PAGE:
Archive for Jennifer Coolidge

Alvin and the Chipmunks: The Road Chip

Posted in Comedy, Family, Movie Reviews with tags , , , , , , , , , , , , on June 18, 2017 by Mystery Man

PLOT:

Through a series of misunderstandings, Alvin, Simon and Theodore come to believe that Dave is going to propose to his new girlfriend in Miami…and dump them. They have three days to get to him and stop the proposal, saving themselves not only from losing Dave but possibly from gaining a terrible stepbrother.

What people are saying:

“In some respects, Alvin and the Chipmunks: The Road Chip is a marginal improvement over prior installments, although this in no way qualifies as a recommendation.” 1 star

“A cute and harmless family movie which will definitely gain the approval of the kids as the three most famous chipmunks venture to Miami with a stereotypical rebelling teen. Despite a predictable plot, the film makes a decent enough movie for children to enjoy.” 3 stars

“I think Alvin and the Chipmunks franchise should’ve quit after the second movie. The third one was boring at best. We had four kids with us. They were pretty bored after the first 30 minutes. There were some good songs but they did not make up for the very forced story line. Save your money and watch it on a rental.” 2 stars

“Irritating characters, little semblance of a plot, weak gags, and sub-par performances … result in a film that doesn’t even have enough going on to interest a five-year-old.” 1 star

“Definitely better than the third movie, which, unfortunately, was pretty lame. “The Road Chip” had some great music and was genuinely funny in many places. Though I agree with some other reviews that this was not a movie particularly geared toward young children, I think that young adults ages 12 or 13 on up, including adults, would really appreciate it. Younger children would like the music and some of the comedic lines and scenes, too.” 4 stars

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A Night at the Roxbury

Posted in Comedy, Movie Reviews with tags , , , , , , , , , , , , , on August 27, 2013 by Mystery Man

PLOT (spoiler alert!!!):

Wealthy Yemeni-American brothers Steve (Will Ferrell) and Doug Butabi (Chris Kattan) enjoy frequenting nightclubs, where they bob their heads in unison to dance music (specifically Haddaway’s hit song “What Is Love”) and fail miserably at picking up women. Their dream is to party at the famous L.A. nightclub The Roxbury, a fabled nightclub where they are continually denied entrance by a hulking bouncer (Michael Clarke Duncan). By day, the brothers work at an artificial plant store owned by their wealthy father, Kamehl Butabi (Dan Hedaya). They spend most of their time goofing off, daydreaming about opening a club as cool as the Roxbury together, and Doug using credit card transactions as an excuse to hit on a phone approval operator. The store shares a wall with a lighting emporium owned by Fred Sanderson (Dwayne Hickman). Mr. Butabi and Mr. Sanderson hope that Steve and Emily (Molly Shannon), Sanderson’s daughter, will marry, uniting the families and the businesses to form the first plant-lamp emporium.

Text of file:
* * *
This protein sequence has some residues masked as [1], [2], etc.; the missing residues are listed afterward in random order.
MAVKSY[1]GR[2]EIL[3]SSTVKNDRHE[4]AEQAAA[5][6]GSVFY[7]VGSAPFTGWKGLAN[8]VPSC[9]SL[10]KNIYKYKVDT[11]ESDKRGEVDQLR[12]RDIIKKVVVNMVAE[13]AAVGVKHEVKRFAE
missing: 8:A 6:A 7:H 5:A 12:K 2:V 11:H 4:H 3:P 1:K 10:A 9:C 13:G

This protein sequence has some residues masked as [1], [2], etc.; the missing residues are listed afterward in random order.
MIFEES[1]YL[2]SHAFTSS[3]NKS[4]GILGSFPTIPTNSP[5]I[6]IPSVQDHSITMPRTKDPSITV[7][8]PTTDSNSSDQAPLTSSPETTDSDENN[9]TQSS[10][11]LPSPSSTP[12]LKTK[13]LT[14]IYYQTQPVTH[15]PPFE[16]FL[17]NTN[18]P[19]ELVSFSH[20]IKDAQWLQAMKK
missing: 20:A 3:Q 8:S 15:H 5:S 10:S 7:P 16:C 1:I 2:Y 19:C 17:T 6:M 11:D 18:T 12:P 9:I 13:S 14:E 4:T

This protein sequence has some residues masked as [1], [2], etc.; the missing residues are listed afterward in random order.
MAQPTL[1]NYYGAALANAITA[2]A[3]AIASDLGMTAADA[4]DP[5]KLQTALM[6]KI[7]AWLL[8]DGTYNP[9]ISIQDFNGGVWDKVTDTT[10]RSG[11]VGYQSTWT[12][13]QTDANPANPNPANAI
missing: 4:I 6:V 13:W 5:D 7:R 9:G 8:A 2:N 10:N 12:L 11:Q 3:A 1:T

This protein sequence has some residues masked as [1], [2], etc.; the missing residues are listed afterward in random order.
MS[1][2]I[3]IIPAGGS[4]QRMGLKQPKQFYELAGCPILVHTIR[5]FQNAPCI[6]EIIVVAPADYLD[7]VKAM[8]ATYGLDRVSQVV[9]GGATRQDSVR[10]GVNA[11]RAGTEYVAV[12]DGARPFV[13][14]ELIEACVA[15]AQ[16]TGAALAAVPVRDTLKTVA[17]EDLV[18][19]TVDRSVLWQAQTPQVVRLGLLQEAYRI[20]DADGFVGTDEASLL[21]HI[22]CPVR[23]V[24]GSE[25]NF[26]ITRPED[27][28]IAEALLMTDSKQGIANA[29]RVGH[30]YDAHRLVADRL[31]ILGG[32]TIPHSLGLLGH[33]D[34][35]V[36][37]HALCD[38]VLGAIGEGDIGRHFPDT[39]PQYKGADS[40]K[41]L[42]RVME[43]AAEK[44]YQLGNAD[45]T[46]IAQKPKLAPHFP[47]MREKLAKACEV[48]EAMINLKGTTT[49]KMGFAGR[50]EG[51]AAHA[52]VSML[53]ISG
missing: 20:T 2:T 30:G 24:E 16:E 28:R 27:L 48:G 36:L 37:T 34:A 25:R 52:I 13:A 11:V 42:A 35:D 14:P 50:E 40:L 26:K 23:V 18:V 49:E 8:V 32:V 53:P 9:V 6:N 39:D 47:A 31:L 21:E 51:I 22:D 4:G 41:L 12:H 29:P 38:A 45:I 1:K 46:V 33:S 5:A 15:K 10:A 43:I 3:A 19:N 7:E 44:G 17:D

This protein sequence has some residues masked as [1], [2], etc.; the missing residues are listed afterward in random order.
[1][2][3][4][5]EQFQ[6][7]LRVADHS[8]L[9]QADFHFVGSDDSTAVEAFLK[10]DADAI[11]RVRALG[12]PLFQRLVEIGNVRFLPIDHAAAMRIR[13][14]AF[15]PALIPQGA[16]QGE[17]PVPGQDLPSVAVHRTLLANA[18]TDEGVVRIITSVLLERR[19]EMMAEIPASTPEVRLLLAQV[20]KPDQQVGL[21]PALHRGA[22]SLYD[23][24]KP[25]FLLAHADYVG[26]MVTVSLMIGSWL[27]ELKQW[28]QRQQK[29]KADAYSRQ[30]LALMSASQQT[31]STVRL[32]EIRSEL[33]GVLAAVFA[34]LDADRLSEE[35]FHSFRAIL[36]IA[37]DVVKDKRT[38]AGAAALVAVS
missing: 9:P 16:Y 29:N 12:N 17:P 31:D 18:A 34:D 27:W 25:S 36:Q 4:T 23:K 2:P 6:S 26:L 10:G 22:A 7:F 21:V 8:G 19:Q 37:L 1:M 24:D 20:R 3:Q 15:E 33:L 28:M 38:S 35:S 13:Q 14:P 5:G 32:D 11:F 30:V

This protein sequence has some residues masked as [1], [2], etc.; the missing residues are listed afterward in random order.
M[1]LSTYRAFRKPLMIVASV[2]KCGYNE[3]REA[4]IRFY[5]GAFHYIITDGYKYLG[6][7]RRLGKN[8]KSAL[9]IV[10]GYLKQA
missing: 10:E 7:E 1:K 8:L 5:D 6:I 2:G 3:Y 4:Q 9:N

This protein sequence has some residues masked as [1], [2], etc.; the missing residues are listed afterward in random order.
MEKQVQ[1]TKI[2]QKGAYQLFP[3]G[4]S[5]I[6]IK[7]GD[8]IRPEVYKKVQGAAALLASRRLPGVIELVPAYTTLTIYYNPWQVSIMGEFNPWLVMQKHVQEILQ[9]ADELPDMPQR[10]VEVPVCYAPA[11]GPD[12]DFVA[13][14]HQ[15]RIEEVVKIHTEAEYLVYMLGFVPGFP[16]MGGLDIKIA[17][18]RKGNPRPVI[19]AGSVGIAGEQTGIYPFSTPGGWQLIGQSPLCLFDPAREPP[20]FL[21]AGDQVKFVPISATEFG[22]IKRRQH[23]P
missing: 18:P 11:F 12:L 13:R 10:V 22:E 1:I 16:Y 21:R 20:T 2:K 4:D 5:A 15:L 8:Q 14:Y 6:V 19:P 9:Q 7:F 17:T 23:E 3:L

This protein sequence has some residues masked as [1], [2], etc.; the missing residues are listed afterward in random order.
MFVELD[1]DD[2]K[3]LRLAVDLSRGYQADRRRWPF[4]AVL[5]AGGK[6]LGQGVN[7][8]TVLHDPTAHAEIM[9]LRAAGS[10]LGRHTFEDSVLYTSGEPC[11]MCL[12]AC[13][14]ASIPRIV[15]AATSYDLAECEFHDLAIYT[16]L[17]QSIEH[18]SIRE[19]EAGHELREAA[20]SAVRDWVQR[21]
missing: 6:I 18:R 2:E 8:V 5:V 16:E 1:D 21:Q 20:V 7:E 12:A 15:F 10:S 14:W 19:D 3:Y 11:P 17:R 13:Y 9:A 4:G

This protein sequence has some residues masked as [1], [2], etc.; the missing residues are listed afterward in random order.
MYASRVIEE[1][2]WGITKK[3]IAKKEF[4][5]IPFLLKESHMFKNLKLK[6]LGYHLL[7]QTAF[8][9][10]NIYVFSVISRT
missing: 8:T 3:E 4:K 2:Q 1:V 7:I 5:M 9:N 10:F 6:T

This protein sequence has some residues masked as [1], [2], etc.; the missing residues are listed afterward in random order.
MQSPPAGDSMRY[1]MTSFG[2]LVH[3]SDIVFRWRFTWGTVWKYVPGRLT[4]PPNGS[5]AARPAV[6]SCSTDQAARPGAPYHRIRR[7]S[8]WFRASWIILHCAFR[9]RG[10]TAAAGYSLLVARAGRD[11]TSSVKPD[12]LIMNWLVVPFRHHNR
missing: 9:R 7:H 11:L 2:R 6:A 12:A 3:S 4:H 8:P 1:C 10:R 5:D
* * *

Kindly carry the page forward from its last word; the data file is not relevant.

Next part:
After a day at the beach the brothers decide that tonight is the night they will finally get into the Roxbury. Returning home, Doug gets into a heated argument with their father about going out clubbing instead of staying home. Their father has planned a dinner party with Emily and her parents. The angered Mr. Butabi then denies them access to their BMW car and their cell phones. They are given enormous cell phones by their mother (Loni Anderson) and allowed use of the fake-plant store’s delivery van, they are quickly rejected by the doorman (Michael Clarke Duncan). After discovering they might bribe their way into the club, the brothers drive around looking for an ATM. They get into a fender-bender with Richard Grieco (playing himself) and to avoid a lawsuit, Grieco uses his fame to get them into the popular club. There they meet the owner of the Roxbury, Benny Zadir (Chazz Palminteri), who listens to their idea for a nightclub of their own. He likes them and sets up a meeting with them for the next day. The brothers also meet a pair of women at the Roxbury: Vivica (Gigi Rice) and Cambi (Elisa Donovan), who see them talking to Zadir and think that the brothers are rich.

On the way to the afterparty at Mr. Zadir’s house, the brothers annoy his driver and bodyguard Dooey (Colin Quinn) by making him stop to buy fluffy whip and making jokes about sleeping with his parents. As revenge, the next day Dooey denies them entry into Zadir’s office for their meeting. He tells the brothers that Zadir was drunk out of his mind last night and does not know who they are. In reality, Zadir really wants to see them, but does not have their contact information. The girls break up with the Butabi brothers after realizing they are not really wealthy. The brothers fight and Doug moves out of their shared bedroom and into the guest house. Meanwhile Steve is forced into an engagement with Emily. The wedding is held in the backyard of the Butabi residence, but is interrupted by Doug. Having gone on a fluffy-whip-fueled bender, he interrupts the wedding, reconciles with his brother, and the wedding is called off. Afterwards, Richard Grieco (a guest at the wedding) talks to Mr. Butabi to help him understand that Steve was not ready for marriage, and that Butabi is too hard on Doug.